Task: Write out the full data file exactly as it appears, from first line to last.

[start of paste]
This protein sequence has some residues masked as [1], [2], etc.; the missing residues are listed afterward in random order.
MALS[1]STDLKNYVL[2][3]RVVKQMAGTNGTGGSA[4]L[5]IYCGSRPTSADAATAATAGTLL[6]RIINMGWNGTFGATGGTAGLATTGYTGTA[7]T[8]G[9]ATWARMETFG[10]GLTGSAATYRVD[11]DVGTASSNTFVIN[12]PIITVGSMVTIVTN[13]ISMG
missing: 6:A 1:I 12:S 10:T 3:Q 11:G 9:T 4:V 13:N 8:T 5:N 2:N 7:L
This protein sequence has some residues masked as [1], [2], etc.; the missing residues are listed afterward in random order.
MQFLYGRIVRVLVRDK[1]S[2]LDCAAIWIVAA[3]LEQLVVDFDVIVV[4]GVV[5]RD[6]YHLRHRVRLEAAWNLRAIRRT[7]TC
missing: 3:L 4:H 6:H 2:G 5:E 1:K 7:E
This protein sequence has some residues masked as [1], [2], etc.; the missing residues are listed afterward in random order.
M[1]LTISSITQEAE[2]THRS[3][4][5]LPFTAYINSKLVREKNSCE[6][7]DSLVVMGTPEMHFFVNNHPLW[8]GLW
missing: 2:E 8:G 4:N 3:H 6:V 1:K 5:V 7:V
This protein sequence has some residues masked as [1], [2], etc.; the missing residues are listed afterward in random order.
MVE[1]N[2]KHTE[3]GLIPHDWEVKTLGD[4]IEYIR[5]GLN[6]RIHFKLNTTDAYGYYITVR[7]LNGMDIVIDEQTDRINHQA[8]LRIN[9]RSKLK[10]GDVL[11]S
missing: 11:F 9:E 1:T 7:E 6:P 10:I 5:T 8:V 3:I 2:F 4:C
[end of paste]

This protein sequence has some residues masked as [1], [2], etc.; the missing residues are listed afterward in random order.
MALS[1]STDLKNYVL[2][3]RVVKQMAGTNGTGGSA[4]L[5]IYCGSRPTSADAATAATAGTLL[6]RIINMGWNGTFGATGGTAGLATTGYTGTA[7]T[8]G[9]ATWARMETFG[10]GLTGSAATYRVD[11]DVGTASSNTFVIN[12]PIITVGSMVTIVTN[13]ISMG
missing: 6:A 1:I 12:S 10:T 3:Q 11:G 9:T 4:V 13:N 8:T 5:N 2:N 7:L
This protein sequence has some residues masked as [1], [2], etc.; the missing residues are listed afterward in random order.
MQFLYGRIVRVLVRDK[1]S[2]LDCAAIWIVAA[3]LEQLVVDFDVIVV[4]GVV[5]RD[6]YHLRHRVRLEAAWNLRAIRRT[7]TC
missing: 3:L 4:H 6:H 2:G 5:E 1:K 7:E
This protein sequence has some residues masked as [1], [2], etc.; the missing residues are listed afterward in random order.
M[1]LTISSITQEAE[2]THRS[3][4][5]LPFTAYINSKLVREKNSCE[6][7]DSLVVMGTPEMHFFVNNHPLW[8]GLW
missing: 2:E 8:G 4:N 3:H 6:V 1:K 5:V 7:V
This protein sequence has some residues masked as [1], [2], etc.; the missing residues are listed afterward in random order.
MVE[1]N[2]KHTE[3]GLIPHDWEVKTLGD[4]IEYIR[5]GLN[6]RIHFKLNTTDAYGYYITVR[7]LNGMDIVIDEQTDRINHQA[8]LRIN[9]RSKLK[10]GDVL[11]S
missing: 11:F 9:E 1:T 7:E 6:P 10:I 5:T 8:V 3:I 2:F 4:C